Sardar Sarovar project-affected continue sit-in on day four

Social activist Medha Patkar, along with villagers and dam oustees of Sardar Sarovar dam from Nimad region of Madhya Pradesh, protests on November 17, 2019, in Bhopal. )

Social activist Medha Patkar, along with villagers and dam oustees of Sardar Sarovar dam from Nimad region of Madhya Pradesh, protests on November 17, 2019, in Bhopal. )   | Photo Credit: PTI


1200 protestors have been holding a sit-in outside Narmada Valley Development Authority office

Kusum Adivasi, an agricultural labourer, has found herself at the same protest as her former employer, Sashikala Patidar. Back in Nisarpur, the two lived miles apart. But in the past three days here, they’ve slept beside each other on the street, shared meals and even cried in unison: Medha tai aaghe badho, hum tumhare saath hai (Medha aunt stride ahead, we’re with you).

“We are equals at this dharna. Caste, class or gender don’t define us here. Our common injustice, that has united us,” says Ms. Adivasi, flapping a drenched sari she’s just washed, before flinging it wide across the median on the Jail Road here to dry.

While Ms. Patidar lost two acres of fields, a pucca house and three goats to the swelling backwaters of the Narmada, her labourer for two years lost her livelihood. Cooped up at the same relief camp now, in Dhar district, the two set out to hunt for work together every morning. In fact, finding it is easier for Ms. Adivasi — used to gruelling labour, long working hours and taking no offs.

Out of work

On Day 4 of the sit-in by 1,200 Sardar Sarovar project-affected persons outside the office of the Narmada Valley Development Authority on Tuesday, the two and 100 others from Nisarpur tehsil, nominated by village elders to represent them, spelt out issues confronting their communities: incomplete rehabilitation, inadequate compensation and food crisis at relief camps.

At first, traversing five districts, and charting 350 km to reach Bhopal seemed a costly affair, as they’ve been out of work for months. Thanks to excess rain on top of submergence of fields, farming and fishing have slumped locally, impelling oustees to take up construction work at rehabilitation sites, if at all, for meagre wages.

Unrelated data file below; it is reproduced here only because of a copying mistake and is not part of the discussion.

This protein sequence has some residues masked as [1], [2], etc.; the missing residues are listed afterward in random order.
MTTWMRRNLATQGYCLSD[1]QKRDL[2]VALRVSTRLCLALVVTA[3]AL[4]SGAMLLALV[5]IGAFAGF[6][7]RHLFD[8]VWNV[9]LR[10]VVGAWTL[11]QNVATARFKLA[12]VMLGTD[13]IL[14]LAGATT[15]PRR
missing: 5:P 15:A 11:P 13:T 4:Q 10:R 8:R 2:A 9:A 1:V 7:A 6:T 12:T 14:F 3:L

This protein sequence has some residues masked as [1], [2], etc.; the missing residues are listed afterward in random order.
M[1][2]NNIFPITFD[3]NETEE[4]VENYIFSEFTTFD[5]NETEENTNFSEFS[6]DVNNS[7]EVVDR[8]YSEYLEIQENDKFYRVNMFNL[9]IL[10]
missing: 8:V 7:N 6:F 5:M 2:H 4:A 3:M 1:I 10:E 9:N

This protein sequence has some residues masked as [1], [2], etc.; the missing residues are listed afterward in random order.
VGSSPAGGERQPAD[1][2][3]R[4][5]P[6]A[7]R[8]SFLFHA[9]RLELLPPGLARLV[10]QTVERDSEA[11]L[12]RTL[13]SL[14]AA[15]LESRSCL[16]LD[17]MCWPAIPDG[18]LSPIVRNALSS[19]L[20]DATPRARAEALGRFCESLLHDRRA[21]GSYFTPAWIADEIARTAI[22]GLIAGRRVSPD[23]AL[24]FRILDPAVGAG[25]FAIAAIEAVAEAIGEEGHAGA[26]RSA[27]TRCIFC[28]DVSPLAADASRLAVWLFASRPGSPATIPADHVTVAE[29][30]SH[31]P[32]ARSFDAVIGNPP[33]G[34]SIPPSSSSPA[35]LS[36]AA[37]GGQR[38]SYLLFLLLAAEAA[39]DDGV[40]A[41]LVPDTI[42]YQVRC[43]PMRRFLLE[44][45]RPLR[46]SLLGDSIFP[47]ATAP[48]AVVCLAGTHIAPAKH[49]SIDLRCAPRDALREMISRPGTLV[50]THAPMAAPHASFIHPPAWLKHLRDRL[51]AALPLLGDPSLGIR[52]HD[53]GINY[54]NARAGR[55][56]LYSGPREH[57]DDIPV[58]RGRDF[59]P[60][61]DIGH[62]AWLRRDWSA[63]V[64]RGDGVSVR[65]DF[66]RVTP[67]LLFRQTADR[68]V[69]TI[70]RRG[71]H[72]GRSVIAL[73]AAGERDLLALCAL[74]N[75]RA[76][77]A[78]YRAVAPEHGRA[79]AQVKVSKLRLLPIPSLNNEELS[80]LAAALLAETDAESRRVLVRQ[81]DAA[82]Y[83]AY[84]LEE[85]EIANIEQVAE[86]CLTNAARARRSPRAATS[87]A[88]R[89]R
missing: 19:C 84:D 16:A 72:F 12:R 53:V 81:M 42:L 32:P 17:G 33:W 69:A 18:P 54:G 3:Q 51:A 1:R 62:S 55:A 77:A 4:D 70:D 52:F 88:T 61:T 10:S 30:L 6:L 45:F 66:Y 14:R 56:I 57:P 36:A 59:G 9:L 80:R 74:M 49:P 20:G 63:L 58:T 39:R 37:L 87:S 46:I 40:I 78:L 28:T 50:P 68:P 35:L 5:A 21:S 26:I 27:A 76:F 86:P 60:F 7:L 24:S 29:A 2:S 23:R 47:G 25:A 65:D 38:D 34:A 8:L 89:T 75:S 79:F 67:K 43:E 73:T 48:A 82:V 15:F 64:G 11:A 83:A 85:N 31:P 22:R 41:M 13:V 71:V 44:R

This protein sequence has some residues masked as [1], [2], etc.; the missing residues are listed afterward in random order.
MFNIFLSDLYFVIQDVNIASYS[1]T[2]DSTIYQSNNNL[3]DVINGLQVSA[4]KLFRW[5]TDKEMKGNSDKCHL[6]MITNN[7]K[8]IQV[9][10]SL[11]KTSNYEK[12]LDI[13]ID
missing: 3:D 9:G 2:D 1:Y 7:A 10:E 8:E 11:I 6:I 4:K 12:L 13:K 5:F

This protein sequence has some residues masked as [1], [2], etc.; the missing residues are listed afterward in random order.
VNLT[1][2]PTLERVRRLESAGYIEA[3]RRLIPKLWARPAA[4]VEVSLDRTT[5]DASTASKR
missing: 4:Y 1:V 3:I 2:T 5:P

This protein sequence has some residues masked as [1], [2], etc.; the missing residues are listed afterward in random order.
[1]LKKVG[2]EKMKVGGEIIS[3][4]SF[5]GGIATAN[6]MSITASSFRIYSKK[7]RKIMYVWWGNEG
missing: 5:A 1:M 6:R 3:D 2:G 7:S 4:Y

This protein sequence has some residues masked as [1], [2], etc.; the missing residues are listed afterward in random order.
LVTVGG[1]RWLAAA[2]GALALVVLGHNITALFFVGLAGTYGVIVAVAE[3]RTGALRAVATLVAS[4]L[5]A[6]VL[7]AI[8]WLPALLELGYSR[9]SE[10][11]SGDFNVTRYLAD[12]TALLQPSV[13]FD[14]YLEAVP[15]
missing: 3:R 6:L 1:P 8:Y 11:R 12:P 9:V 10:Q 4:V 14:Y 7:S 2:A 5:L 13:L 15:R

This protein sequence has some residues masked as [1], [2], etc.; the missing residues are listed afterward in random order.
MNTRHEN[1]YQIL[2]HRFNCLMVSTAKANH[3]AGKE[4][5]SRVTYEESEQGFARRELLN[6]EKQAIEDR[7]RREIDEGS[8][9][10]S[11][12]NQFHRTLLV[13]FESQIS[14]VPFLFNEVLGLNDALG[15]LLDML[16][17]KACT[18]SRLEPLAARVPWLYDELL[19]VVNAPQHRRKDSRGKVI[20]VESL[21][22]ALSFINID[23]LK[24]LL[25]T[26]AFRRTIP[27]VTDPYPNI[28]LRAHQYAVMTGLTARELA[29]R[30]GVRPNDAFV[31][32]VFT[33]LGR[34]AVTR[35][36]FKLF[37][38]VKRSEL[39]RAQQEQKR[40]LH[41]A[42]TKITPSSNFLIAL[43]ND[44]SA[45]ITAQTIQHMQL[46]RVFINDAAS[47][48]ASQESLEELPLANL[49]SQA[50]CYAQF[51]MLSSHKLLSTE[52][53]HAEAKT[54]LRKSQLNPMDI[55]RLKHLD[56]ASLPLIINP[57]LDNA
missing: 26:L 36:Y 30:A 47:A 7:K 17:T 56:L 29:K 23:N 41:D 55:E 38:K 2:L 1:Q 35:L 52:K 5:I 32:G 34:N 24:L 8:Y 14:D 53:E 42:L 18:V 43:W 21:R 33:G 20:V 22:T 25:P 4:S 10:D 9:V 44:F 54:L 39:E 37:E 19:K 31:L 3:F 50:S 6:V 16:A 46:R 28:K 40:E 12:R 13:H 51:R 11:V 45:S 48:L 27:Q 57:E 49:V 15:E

Just to make sure their voice is heard, villagers from Kotda, Koteshwar, Karondiya and Katnera in the tehsil pooled in travelling fare for their representatives. “Since there is no work, we don’t have money to travel to even Indore, 170 km away,” says Lakshminarayan Patidar, of Nisarpur. “So, those back home decided to support us for one-way travel for the sit-in. ”

Each paid ₹130 for the bus travel to Indore, from where they boarded a train’s general compartments to reach Bhopal, free on request to the Railways. Besides, a truck from Barwani carried wheat and rice enough for ten days, five gas cylinders, stoves, two cauldrons, first-aid kit, tents, mats, computers and printers, microphone systems and flags — all donated by villagers.

Women’s participation

Pointing to a greater participation of women, Ms. Patidar says it’s because they have borne the brunt of displacement and the loss of livelihood. “Women take care of children, their education, the ill, the old and the infirm, meals, cleaning and feeding cattle. But the means to provide all these have collapsed. Yet, we have to play our roles. We are under immense stress, and our presence here is important to make our families heard.”

There is at least one representative at the sit-in from each of the 178 affected villages in Dhar, Barwani, Alirajpur and Khargone districts, said Mahendra Tomar, member, Narmada Bachao Andolan. “The most, 110, have come from Picchori village.”

“We will continue our satyagraha until our 40 demands are met,” he said. “And the affected will take part in it on a rolling basis. If they want to return for whatever reason, others will take their spot.”

As the mercury dipped to 16 degree celsius on Monday night, the Municipal Corporation distributed 279 blankets, 20 mattresses and 15 mats among the protesters. They have made available three water tankers, three mobile toilets and two public toilets for them.

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Printable version | Dec 10, 2019 6:10:22 AM |

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